Friday, September 21, 2007

Fens, Bog Turtles, and Cannabis

A number of years ago when I was following a Hudson Valley ecologist through a calcareous fen in my town we came upon an old plastic flower pot, the kind big enough to grow tomatoes in, and the remains of a bag of fertilizer. Nothing was in the flower pot and the bag had been torn open. Marijuana, the fellow I was with said. Someone had been growing marijuana here years ago.

A few months later I brought another ecologist there, to help assess whether bog turtles might be living in the fen. He found the flower pot too and said it's not at all uncommon to find marijuana growing in a fen. And a third scientist, a fellow who had spent a lot of time monitoring a bog turtle population at the Bog Brook Unique Area, near Brewster, New York, and Danbury, Connecticut, told me the same thing.

Fens have an open canopy, so they get a lot of sun. They're moist. They're generally remote and hard to find. And, if you come upon one, you have to slog across rills with knee-deep water and through muck that can take your shoes off and keep them. They're not that much fun to hike through, in other words. Casual visitors rarely intrude.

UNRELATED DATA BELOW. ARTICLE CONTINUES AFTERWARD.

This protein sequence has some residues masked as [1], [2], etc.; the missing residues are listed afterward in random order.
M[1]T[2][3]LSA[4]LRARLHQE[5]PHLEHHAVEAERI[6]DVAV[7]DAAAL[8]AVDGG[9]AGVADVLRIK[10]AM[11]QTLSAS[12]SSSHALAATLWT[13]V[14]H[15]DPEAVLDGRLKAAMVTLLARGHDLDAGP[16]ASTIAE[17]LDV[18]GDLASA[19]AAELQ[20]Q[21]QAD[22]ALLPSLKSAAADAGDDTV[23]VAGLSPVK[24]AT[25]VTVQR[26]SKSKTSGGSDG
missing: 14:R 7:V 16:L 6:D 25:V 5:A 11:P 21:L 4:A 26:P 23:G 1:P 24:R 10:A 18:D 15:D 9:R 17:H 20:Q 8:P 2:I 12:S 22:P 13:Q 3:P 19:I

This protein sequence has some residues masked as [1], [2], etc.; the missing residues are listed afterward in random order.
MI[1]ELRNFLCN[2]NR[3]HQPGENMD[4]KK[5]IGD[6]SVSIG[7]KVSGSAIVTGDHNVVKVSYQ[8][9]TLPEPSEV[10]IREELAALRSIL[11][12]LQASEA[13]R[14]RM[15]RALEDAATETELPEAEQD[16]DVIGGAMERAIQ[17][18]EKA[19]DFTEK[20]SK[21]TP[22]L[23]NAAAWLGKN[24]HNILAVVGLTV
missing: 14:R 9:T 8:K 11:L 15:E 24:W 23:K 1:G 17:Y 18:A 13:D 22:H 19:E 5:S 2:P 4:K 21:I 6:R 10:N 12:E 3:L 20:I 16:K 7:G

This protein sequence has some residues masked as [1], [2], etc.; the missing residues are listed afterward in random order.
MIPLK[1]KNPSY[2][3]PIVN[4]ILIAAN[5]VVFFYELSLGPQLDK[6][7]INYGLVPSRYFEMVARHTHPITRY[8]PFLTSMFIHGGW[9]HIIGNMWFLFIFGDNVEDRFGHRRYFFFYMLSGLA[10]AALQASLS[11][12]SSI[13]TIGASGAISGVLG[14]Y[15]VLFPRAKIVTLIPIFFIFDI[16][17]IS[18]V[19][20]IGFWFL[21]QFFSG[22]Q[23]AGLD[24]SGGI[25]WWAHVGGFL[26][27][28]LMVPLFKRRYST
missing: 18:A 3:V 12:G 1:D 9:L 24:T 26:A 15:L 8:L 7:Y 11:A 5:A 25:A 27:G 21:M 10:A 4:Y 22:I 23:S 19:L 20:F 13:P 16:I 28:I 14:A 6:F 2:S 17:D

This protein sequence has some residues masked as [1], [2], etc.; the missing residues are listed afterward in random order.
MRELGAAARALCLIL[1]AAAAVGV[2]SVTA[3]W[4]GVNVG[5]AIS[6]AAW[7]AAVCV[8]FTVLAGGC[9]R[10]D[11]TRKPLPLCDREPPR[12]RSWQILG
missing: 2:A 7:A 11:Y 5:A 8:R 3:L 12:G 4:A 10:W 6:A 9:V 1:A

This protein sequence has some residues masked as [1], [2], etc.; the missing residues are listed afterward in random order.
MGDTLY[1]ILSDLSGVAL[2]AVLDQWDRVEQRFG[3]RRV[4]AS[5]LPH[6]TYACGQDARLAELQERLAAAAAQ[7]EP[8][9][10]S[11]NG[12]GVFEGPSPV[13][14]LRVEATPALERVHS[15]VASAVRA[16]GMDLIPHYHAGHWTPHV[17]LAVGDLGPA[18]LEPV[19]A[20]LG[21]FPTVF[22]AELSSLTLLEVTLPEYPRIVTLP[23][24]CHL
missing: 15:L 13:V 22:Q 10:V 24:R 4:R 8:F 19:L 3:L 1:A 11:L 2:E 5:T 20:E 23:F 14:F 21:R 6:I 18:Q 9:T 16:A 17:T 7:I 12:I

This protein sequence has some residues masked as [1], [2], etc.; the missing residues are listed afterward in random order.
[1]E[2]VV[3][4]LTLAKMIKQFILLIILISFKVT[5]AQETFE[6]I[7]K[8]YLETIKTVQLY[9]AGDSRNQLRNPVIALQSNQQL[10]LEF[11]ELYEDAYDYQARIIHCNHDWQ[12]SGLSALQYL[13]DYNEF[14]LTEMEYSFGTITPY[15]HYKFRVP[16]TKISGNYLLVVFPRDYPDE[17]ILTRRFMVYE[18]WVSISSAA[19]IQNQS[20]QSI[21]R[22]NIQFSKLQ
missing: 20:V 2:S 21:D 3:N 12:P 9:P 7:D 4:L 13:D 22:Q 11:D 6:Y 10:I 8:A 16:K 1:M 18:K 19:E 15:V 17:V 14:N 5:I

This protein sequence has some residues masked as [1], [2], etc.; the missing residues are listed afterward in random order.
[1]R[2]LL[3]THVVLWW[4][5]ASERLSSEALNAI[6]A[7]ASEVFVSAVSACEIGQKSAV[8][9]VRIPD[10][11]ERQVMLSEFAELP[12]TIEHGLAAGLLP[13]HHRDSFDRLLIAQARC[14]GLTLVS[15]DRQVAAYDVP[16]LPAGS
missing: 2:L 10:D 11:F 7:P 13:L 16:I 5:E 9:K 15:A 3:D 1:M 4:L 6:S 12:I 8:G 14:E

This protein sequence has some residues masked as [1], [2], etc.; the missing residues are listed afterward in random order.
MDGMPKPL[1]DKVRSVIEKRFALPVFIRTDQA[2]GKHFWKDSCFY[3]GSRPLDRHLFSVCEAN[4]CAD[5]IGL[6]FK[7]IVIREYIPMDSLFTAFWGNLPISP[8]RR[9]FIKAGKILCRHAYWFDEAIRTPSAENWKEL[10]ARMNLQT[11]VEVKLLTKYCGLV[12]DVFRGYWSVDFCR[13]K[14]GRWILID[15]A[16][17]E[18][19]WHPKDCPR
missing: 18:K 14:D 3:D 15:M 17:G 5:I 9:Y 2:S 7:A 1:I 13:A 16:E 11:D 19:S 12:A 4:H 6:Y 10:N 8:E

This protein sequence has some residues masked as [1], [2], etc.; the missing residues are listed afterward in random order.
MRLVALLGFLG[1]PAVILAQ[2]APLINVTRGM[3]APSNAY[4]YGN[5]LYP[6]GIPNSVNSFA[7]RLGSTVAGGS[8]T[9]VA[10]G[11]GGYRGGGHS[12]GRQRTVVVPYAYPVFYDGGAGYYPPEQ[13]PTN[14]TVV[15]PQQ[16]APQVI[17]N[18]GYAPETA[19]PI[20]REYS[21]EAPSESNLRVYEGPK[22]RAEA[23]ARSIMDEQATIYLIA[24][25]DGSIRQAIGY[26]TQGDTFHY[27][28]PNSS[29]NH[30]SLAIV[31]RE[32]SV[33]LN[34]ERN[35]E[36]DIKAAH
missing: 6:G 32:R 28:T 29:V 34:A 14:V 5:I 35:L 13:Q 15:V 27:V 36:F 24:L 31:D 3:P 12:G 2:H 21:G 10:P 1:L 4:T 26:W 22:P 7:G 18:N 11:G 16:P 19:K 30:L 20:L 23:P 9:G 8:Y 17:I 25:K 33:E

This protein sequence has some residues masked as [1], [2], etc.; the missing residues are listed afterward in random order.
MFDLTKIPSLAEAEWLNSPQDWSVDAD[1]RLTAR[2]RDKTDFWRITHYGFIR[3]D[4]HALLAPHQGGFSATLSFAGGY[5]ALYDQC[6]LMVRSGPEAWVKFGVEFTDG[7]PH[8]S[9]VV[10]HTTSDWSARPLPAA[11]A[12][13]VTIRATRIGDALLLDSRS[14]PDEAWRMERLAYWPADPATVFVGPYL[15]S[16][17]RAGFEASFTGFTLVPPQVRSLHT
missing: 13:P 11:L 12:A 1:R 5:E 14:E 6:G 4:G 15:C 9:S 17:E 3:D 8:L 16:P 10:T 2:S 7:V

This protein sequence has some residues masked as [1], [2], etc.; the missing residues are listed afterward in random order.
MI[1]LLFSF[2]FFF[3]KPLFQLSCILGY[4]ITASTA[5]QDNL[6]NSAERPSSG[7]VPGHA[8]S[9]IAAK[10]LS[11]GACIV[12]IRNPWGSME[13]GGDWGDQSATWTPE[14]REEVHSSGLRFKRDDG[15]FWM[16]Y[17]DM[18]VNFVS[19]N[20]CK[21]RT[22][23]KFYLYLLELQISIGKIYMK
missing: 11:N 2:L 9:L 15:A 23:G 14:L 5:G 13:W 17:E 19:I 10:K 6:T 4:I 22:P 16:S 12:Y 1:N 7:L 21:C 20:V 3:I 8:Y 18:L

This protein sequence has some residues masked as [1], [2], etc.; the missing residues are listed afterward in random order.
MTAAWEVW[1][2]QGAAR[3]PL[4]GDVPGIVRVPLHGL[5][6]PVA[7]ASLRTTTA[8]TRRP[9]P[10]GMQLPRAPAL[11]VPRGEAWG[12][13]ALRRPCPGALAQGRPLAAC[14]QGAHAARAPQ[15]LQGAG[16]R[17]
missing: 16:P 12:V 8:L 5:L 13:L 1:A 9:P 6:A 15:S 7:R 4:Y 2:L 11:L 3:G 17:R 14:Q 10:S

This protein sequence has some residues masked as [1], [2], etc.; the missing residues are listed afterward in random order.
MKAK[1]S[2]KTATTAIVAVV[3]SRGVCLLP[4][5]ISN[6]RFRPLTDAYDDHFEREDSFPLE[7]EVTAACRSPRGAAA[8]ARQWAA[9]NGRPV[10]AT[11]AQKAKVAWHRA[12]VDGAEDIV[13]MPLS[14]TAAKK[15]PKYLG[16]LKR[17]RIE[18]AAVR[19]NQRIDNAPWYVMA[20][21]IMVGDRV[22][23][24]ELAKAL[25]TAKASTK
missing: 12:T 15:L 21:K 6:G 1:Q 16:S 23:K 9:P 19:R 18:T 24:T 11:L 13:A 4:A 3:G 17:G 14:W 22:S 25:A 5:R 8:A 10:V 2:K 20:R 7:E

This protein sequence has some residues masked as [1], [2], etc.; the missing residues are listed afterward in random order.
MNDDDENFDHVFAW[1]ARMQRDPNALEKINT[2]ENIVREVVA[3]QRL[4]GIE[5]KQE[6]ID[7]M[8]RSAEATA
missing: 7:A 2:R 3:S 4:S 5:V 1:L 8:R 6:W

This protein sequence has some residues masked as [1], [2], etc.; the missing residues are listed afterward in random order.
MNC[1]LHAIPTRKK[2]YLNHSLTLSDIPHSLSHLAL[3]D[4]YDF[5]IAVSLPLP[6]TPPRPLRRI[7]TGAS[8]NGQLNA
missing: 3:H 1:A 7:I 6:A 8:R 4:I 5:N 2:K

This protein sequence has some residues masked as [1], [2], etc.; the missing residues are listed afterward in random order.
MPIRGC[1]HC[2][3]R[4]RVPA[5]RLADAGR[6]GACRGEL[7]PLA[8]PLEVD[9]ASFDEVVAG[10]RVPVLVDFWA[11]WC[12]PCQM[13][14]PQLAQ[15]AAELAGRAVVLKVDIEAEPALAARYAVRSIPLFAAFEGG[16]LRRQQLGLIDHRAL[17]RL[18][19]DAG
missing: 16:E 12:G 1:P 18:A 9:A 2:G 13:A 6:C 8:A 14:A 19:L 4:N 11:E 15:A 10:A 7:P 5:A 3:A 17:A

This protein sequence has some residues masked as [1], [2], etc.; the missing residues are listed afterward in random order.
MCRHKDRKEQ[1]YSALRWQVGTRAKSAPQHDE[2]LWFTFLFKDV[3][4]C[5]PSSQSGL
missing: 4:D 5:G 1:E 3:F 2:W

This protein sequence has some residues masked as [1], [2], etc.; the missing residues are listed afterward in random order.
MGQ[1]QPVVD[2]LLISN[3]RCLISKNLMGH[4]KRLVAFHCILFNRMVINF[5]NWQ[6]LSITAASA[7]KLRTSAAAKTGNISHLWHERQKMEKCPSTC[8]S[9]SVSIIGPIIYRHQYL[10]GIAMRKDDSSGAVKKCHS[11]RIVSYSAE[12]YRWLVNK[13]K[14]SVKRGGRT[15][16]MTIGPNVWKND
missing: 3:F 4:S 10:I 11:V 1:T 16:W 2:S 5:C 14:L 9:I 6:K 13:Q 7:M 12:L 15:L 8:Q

It turns out that someone thought the Bog Brook Unique Area was an ideal location for a marijuana farm. The cops found it though and yesterday they moved in and took the plants -- some of which were eight to ten feet tall -- away. (Read about it here.)

Two decades ago, Bog Brook had at least 30 bog turtles, which are a threatened species federally and endangered at the state level. At the time the state bought it, in the early 1980s, it was the only preserve the state had ever bought specifically to protect an endangered species. Not long ago I asked the herpetologist who had been monitoring the population how they were faring. Badly, he said. Mainly because of mismanagement, the population of bog turtles at Bog Brook had dwindled to only three. The weed did well though.

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